GET REAL

Donna's blog on coaching, leadership, and life

City Living: Forget the Car, Grab Your Walking Shoes

In the spirit of Summer and life/work balance, I thought I’d share the following article I wrote some time ago. I updated the number of years now spent in our neighborhoods, but the enjoyment of walking in the city remains the same for us.
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I grew up in Rochester, on the east side of the city, and I’ve continued to live in the city for most of my life. The sounds of the city, including passing traffic, lull me to sleep at night. I find myself missing the traffic buzz when I’m traveling and staying in a suburb or country setting. I understand that a small city like Rochester, NY is a far cry from what you might experience in Chicago or Boston, but I love it here.

My husband and I have felt at home in the Park Avenue/Neighborhood of the Arts neighborhoods for over 30 years. We raised our children here. They attended city schools and enjoyed a diverse group of school and neighborhood friends.

One of the things we love most about living in the city, is that we can go out to dinner, take in a movie, shop, or people-watch, without ever getting in the car. If we want to take it slow, and enjoy our surroundings and each other, a pair of walking shoes will carry us from dimly lit neighborhood bars, to casual bistros, bright diners, European-style coffee shops, and a variety of international restaurants that offer casual to fine dining.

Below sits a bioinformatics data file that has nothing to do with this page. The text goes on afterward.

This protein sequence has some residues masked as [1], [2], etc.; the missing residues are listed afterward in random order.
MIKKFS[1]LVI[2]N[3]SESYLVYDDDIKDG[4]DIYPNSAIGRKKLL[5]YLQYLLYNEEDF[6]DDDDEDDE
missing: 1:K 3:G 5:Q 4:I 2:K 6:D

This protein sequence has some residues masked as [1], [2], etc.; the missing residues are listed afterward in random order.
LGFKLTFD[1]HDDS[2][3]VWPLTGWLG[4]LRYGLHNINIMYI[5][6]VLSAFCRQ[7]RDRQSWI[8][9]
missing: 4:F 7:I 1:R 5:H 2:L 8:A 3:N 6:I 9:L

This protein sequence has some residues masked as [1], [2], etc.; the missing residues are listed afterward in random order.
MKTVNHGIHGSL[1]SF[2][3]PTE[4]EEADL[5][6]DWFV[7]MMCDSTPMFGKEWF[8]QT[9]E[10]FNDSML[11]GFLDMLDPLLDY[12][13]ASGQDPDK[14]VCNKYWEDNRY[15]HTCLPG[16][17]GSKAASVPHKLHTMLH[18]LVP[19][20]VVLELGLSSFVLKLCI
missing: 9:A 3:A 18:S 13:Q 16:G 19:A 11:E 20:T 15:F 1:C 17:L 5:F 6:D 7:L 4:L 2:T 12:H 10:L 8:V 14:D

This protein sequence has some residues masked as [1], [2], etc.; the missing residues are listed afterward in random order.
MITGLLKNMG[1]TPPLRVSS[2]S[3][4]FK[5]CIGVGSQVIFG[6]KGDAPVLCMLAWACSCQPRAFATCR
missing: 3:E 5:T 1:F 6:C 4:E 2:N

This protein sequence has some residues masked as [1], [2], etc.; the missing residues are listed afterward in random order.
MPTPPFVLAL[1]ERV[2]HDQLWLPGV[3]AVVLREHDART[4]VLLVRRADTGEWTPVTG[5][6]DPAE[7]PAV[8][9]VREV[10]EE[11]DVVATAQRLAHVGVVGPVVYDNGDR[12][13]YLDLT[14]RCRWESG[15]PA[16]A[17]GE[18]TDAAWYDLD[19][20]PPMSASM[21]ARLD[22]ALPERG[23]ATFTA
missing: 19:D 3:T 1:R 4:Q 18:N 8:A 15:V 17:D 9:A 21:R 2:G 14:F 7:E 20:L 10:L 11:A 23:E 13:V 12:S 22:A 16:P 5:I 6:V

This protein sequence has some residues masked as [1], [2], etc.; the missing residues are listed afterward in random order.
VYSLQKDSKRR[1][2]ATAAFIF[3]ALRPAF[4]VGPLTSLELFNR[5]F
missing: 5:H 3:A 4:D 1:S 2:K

We can walk to a supermarket, bakery, ice cream shop, gift shops, a beauty salon and spa, and the Post Office. We have Cobbs Hill Park, the Memorial Art Gallery, a variety of small art galleries, the Eastman House, and the Museum and Science Center and Planetarium, all within a three-mile radius. We can walk downtown and check out the calm or raging river depending on the day. And we can enjoy a mix of modern and old architecture along the way.

We share our neighborhood with many long-standing merchants and residents, as well as a robust rotation of businesses and neighbors. Our neighbors—from the Monroe, Park, East, and University Avenue areas—range from affluent to poor. It’s not unusual to encounter a wealthy business man sitting at an outside café with his client, while another man is pushing a clanking grocery cart full of returnable cans and bottles, reflecting his hard work and his day’s wage. Once in a while we’ll encounter the transient or familiar individual who will pass through and approach us for money. Or we’ll enjoy guitar music from the guy who’s playing on the sidewalk hoping to collect a few dollars in his music case.

On a walk through the residential neighborhoods on a summer afternoon, from one vantage point on the street, we might hear jazz coming out of one house and hard rock from another. We’ll see children playing, college kids gathering on a nearby roof patio, and an elderly couple walking on the sidewalk that they’ve shared for 30 years. Or, we might pass a formal garden wedding reception taking place in the yard of an old and beautiful home. After dark, while walking through the same neighborhood, the glimpse of flickering lights and movement in each house window profoundly reminds us of the simultaneous realities taking place only 50 feet apart from one another.

We have our share of visitors in the area—people who might take an afternoon or evening to visit this part of the city. So, if you’re in the mood to slow down a bit, even just for a couple of hours, take a break—park the car, grab your walking shoes, and enjoy.

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